The Great Unknown, Rob Thomas
Thomas is back with his third pop-rock solo-album. The sounds on this disc still follows the same standard he has set for himself the last few years. Smooth and crafty, the songs have been produced as a collaborative effort, with Matchbox Twenty’s Matt Serletic, and is soulful, important on guitar-notes, acoustic slants, scenic ballads, and music you can always count on to be fabulous.
Male, Natalia Imbruglia
Natalie Imbruglia’s latest album is all about a resurfacing of the sounds that made “hearts mealt” back in the nineties, with “Torn”. There are 12 songs on the disc and some of them include her covers of famous songs, she has always loved that most of us would stick our noses up at for their grunge-overtones. The sounds range from banjo to pure country music.
Kill The Lights, Luke Bryan
Luke Bryan is one of those rare country music icons that can command a stadium packed full of music lovers shaking their head to his songs. The tunes often have a country drawl and go like ballads on guitar. His fifth-studio album is all about his beloved hometown, Nashville, and it sounds a lot like classic nighttime driving music. There is something there about a cornfield dance routine, an anthem that is similar to the eighties, there are sultry overtones, romantic songs filled with passion, and no nonsense about how country music has lost its way – like, we live in an alternate universe, where that might be possible.
Wilder Mind, Mumford & Sons
This act is known for bringing to life folk songs in the consciousness of the whole Billboard/MTV crowd. The songs are all about rock and the label is very upfront about it even when it sounds too much stadium-pleasing. Some of the sounds are acoustic and their work is always popular with music lovers. This album features electronic instruments and becomes stately and haunting.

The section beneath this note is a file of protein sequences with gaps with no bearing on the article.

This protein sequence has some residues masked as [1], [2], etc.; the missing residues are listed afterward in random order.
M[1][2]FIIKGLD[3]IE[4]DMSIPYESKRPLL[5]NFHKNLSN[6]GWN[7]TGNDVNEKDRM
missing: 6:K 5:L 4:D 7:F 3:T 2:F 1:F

Bush, Snoop Dogg
Snoop Dogg is back with more rhythms and grooves than you can shake your tail at. This is LA – smoky and partying. There is sunshine everywhere and it is all sexy but this is the seventies as always imagined by his producer since the 2000, Pharell Williams, but the sounds are pretty diverse: there is harmonica, nostalgia, and lyrical tales about life in that decade.
The Desired Effect, Brandon Flowers
Brandon Flowers has a new solo album to be proud of. His songs are things you can relate to, even when it is all about the pressing dangers of “pulling in a club” and the mayhem that follows these parties. It might not be something absolutely everyone can rule but the state of things is just that in a synth-disco atmosphere. The same environment is what Flowers is busy recreating for his latest work – there are torch songs, songs about dirty-blond, lost children born that way, and about rock music that might be dark but is so very real.